BI’s COPD Drug Striverdi Respimat Gets FDA Nod
Boehringer Ingelheim’s inhalation spray Striverdi Respimat has received FDA clearance for patients with chronic obstructive pulmonary disease, including those with airflow obstruction due to chronic bronchitis or emphysema.
The approval was based on a study of 3,104 COPD patients that found the drug improved lung function in these patients. The once-daily spray, which can be used for long periods, helps muscles around the lungs’ airways to stay relaxed and prevent COPD symptoms, the FDA said.
Curtis Rosebraugh, director of the FDA’s Office of Drug Evaluation II, said the availability of Striverdi Respimat (olodaterol) provides an additional treatment option for millions of Americans who suffer with COPD, the third leading cause of death in the U.S., caused primarily by cigarette smoking.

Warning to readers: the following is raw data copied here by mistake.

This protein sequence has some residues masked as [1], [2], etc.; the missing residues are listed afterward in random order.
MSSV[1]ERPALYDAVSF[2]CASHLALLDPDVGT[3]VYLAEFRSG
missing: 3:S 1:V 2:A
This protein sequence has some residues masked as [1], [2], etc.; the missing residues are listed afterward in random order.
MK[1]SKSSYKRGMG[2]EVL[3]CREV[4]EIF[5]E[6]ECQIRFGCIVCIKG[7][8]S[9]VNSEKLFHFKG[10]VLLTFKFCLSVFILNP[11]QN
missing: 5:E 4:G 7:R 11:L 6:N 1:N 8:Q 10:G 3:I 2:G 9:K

The drug is specifically contraindicated in patients with acute lung deterioration. It also comes with a boxed warning that long-acting, beta-adrenergic agonists may increase the risk of death in patients with asthma. The FDA is requiring BI to include a patient medication guide detailing these risks.
The drug was approved in the UK, Denmark and Iceland in October. BI spokeswoman Jennifer Forsyth said that the company currently is studying the drug in combination with the once-daily long-acting anticholinergic tiotropium. — Lena Freund
Originally appeared in Drug Industry Daily, the pharmaceutical industry’s number one source for regulatory news and information. Click here for more information.